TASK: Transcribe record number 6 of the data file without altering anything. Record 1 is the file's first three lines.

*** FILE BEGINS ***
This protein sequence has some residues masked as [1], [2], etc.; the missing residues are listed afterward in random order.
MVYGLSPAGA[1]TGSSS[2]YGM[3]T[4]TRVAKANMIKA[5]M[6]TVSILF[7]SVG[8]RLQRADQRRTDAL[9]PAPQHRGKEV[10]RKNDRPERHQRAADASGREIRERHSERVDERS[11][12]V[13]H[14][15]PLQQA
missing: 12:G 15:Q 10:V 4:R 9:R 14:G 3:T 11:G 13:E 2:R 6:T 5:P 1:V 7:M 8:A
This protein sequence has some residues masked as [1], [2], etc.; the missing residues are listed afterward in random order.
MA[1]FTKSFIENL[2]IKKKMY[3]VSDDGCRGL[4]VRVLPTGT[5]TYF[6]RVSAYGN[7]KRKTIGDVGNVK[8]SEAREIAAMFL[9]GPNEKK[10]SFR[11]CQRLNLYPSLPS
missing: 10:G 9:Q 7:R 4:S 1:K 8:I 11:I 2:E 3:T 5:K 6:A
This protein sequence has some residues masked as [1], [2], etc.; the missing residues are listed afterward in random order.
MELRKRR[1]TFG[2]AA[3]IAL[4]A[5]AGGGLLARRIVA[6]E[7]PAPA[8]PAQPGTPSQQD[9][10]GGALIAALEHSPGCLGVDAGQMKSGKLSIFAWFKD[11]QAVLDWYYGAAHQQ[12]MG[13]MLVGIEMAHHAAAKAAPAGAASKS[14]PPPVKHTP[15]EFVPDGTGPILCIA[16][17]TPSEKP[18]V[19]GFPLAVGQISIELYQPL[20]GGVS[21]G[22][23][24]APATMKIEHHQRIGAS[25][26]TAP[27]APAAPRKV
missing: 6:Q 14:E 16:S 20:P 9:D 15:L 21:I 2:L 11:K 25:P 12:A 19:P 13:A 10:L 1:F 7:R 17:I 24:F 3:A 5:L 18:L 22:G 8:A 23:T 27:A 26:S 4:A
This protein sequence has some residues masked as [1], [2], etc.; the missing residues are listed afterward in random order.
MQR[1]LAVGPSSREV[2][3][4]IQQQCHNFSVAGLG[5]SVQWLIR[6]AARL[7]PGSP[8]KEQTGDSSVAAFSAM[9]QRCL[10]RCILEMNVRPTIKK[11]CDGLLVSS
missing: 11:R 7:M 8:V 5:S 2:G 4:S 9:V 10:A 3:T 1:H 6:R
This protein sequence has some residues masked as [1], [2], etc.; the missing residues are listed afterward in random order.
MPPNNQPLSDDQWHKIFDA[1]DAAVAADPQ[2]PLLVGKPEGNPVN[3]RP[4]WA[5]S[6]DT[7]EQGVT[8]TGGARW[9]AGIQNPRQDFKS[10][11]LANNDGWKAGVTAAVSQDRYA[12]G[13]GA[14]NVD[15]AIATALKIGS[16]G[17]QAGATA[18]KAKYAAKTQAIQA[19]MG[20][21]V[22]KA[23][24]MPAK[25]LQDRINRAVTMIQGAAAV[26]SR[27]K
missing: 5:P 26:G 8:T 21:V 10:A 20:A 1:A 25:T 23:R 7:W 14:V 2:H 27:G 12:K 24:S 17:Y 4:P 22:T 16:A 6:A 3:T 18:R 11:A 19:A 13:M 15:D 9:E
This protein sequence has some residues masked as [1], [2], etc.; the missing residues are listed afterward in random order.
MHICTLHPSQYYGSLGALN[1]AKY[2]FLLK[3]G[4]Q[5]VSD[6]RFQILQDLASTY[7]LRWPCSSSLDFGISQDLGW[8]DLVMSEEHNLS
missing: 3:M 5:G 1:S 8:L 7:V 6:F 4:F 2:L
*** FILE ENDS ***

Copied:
This protein sequence has some residues masked as [1], [2], etc.; the missing residues are listed afterward in random order.
MHICTLHPSQYYGSLGALN[1]AKY[2]FLLK[3]G[4]Q[5]VSD[6]RFQILQDLASTY[7]LRWPCSSSLDFGISQDLGW[8]DLVMSEEHNLS
missing: 3:M 5:G 1:S 8:L 7:V 6:F 4:F 2:L